When it comes to property damage inflicted by a hurricane, many factors can have an impact on insurance claims. Wind, flood, and property insurance policies all must be purchased to adequately cover the many ways hurricanes can cause devastation to property. Despite having all the necessary coverage in place, properties that are located within the hurricane zone may face more issues with coverage than other areas.
The Hurricane Zone and Property Insurance Coverage
A commercial property’s location is incredibly important for business owners. Location can help a business define the clientele it is looking to attract, the industries it serves, as well as its proximity to other businesses that could increase foot traffic or build client relationships. For businesses in coastal areas, however, the location of the property can also have an impact on insurance coverage, particularly when it comes to covering damage sustained during a hurricane. The area most susceptible to hurricanes is known as the hurricane zone.
In the U.S., the hurricane zone includes areas, such as the Caribbean, the Gulf of Mexico, and beaches along the Eastern coastline during the summer and fall months, which comprise the Atlantic hurricane season, as well as the Hawaiian Islands. According to the National Oceanic and Atmospheric Research Administration (NOAA), the U.S. currently sits at number five in the top 10 countries with the most hurricane activity since 1970.
While the hurricane zone primarily indicates the areas that see the most hurricane activity, it also indicates the area where owning property may have a higher cost for insuring the property. The hurricane zone has an impact on policies that cover for hurricane damage in the following ways:
Flood Insurance: To be protected from flooding due to a hurricane, commercial property owners will need to purchase flood insurance. If a business is located in a hurricane zone or high-risk flood area, and the property owner has a mortgage from a federally regulated or insured lender, they are required to obtain flood insurance coverage. Additionally, commercial flood insurance premiums increase when a property is located in a hurricane zone or an area with moderate to high flood activity.
Windstorm Insurance: In coastal areas located within the hurricane zone, coverage for hurricane wind-related damage is generally not covered under a general property policy. Rather, windstorm insurance must also be purchased to adequately cover any wind-related damage. In addition, properties located in the hurricane zone or high-risk areas of windstorm damage are likely to see higher deductibles. This ultimately depends on the location of the property and the year it was built, its construction type, and the condition of its roof. Insurance rates within the hurricane zone are often among the highest in the nation.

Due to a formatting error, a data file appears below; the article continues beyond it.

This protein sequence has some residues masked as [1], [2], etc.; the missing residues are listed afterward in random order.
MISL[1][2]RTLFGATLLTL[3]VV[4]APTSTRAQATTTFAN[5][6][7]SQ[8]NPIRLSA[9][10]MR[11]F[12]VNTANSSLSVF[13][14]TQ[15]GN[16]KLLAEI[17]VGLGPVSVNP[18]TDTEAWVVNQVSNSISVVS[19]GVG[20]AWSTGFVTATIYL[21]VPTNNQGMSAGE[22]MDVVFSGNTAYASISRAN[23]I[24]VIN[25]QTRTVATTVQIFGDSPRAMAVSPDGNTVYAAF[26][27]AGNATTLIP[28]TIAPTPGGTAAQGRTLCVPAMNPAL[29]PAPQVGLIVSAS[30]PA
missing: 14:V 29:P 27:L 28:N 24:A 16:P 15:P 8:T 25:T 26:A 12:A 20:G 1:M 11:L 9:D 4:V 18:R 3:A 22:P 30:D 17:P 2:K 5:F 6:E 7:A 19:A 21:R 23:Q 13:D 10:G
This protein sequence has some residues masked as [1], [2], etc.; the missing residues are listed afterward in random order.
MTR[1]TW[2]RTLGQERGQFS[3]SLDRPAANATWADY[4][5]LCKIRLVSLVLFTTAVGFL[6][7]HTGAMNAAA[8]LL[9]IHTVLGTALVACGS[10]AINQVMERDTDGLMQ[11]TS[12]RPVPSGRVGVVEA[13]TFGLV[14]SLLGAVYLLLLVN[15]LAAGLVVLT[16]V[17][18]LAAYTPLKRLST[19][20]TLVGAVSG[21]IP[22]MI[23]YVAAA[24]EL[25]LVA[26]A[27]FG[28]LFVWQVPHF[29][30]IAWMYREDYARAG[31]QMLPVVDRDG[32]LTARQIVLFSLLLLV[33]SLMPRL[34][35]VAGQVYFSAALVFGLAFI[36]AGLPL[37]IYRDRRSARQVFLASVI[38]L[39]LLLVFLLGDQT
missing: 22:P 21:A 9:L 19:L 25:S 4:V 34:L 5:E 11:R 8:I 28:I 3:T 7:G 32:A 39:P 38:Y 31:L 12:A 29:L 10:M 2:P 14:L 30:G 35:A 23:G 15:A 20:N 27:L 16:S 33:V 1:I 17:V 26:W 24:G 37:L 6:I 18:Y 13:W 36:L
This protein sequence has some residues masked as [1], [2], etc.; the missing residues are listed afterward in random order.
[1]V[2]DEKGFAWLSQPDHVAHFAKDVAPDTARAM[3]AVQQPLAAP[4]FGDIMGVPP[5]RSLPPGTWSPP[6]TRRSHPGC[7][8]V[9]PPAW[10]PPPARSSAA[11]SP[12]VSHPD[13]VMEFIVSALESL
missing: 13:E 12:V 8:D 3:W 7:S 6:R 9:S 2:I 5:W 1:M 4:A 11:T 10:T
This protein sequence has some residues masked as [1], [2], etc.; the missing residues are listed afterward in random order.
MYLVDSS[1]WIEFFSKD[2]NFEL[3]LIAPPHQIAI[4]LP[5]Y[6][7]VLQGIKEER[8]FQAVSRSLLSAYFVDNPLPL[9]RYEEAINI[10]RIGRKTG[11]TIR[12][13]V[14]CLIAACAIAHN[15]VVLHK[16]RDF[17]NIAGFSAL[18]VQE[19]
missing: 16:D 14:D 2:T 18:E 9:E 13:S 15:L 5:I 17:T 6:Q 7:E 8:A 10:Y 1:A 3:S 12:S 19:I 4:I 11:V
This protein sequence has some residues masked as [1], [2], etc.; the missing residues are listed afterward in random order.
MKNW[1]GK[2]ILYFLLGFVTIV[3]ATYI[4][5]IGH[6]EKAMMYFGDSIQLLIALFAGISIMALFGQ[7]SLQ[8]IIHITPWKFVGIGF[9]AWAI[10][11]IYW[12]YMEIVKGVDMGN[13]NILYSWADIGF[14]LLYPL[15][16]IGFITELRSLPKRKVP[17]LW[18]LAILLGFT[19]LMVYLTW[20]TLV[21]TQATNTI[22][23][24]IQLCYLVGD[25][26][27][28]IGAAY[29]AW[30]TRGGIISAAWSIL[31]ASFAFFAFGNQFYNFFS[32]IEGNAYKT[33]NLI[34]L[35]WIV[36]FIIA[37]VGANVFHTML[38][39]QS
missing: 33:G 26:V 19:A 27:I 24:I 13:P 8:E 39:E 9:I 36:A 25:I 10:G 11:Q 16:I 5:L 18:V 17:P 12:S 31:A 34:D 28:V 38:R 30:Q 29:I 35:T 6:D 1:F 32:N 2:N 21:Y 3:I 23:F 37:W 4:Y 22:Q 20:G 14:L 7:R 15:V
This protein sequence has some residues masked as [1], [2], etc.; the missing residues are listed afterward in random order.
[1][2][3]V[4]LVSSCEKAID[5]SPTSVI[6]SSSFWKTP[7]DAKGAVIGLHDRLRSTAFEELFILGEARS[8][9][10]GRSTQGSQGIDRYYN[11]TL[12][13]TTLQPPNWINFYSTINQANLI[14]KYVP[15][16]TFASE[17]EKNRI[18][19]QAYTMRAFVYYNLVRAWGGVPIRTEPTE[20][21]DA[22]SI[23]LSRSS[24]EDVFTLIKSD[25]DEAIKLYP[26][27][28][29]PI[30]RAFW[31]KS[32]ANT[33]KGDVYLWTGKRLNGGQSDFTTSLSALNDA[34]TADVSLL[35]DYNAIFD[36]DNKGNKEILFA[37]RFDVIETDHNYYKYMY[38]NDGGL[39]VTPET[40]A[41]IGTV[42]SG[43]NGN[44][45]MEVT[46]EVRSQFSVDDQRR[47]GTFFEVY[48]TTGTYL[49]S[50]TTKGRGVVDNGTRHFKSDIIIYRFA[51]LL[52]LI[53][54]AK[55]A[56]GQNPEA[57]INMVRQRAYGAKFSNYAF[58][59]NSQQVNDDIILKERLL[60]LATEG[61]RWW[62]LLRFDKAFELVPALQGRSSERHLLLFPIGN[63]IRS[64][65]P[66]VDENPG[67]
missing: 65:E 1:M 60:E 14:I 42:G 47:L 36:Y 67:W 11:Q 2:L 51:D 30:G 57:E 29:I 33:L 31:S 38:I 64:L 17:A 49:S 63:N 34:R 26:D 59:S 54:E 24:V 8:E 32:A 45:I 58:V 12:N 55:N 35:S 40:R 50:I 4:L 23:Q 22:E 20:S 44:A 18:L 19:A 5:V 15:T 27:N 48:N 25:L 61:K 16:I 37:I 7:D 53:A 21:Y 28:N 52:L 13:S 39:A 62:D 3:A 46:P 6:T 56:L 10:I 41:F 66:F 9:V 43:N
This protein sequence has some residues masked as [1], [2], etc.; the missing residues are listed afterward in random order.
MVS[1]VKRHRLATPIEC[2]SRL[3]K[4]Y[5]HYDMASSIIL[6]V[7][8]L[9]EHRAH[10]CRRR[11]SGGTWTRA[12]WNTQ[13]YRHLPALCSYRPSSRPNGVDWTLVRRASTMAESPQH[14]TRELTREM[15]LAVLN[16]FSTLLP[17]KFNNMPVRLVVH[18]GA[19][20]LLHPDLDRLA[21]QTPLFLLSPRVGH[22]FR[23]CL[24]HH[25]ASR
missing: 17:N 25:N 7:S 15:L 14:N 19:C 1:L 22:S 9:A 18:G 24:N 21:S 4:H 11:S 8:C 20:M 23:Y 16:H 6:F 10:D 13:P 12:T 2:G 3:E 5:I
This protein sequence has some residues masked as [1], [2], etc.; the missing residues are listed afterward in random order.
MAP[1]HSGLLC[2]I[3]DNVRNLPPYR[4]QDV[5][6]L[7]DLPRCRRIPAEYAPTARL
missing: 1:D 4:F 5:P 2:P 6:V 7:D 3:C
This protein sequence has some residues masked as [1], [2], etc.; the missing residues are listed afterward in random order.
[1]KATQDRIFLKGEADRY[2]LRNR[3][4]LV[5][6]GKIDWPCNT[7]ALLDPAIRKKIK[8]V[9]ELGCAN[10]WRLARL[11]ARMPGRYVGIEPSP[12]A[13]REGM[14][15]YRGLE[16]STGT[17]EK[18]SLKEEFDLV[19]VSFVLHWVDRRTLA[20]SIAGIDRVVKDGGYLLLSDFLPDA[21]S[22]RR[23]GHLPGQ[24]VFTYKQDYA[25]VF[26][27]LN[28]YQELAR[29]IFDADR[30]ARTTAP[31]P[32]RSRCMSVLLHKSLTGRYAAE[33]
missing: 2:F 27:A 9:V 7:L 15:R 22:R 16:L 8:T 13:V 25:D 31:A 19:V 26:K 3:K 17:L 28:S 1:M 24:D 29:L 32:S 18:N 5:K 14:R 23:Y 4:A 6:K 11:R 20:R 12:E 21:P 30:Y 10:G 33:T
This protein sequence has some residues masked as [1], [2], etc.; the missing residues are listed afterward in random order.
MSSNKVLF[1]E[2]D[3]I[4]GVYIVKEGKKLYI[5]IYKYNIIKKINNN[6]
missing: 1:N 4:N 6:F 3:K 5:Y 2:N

Hurricanes Can be Costly to Commercial Property Owners
Business owners in Texas and other coastal communities are no strangers to having multiple policies for protection against hurricane damage. However, even if owners have a valid claim for their hurricane losses, their recovery may be limited due to ambiguities in their insurance policies’ language, exceptions, or problems with the insurance company in general. There are a variety of factors that can cause insurance payments to vary widely for commercial property owners. The extent of hurricane losses most often depends on the following aspects of the property:
Location: Coastal areas are more prone to hurricane damage. Unfortunately, private insurers may refuse to cover wind damage for some Texas counties, meaning business owners will have to secure coverage for this peril through the Texas Windstorm Insurance Association (TWIA).
Structure: The age and design of a commercial property can make a big difference in the amount of money it will take to repair it. Flooded basements can cause foundation damage that weakens the entire structure, while multi-story buildings may need extensive repairs on some levels, causing aesthetic problems that may not be covered by insurance.
Pre-existing damage: Insurance companies will often use any excuse possible to get out of paying legitimate claims. One method often used is to blame the loss on something other than the hurricane itself. Wear and tear, lack of proper maintenance, and pre-existing damage are all common items cited when an insurance company attempts to avoid paying a claim. Businesses that perform regular safety and building maintenance inspections to mitigate potential damage are less likely to be put off by insurers, especially if they routinely perform maintenance and repairs.
Industry: The type of industry could also influence the potential hurricane damage losses. For instance, farms, ranches, and other outdoor enterprises are at particular risk of income losses due to flooded fields or lost livestock, while industrial manufacturers are likely to lose millions of dollars worth of heavy machinery to water intrusion.
Hurricane Damage Insurance Coverage Attorneys
Many different factors can impact the cost and how much coverage can be obtained to cover hurricane damage. This is especially true for business owners with commercial properties located within the hurricane zone. If you are concerned about having enough coverage for your commercial property in the event of a hurricane or are dealing with an insurance company that has wrongfully delayed, underpaid, or denied your claim, the attorneys at Raizner Law can help. Contact our office today to find out how we can assist with your claim.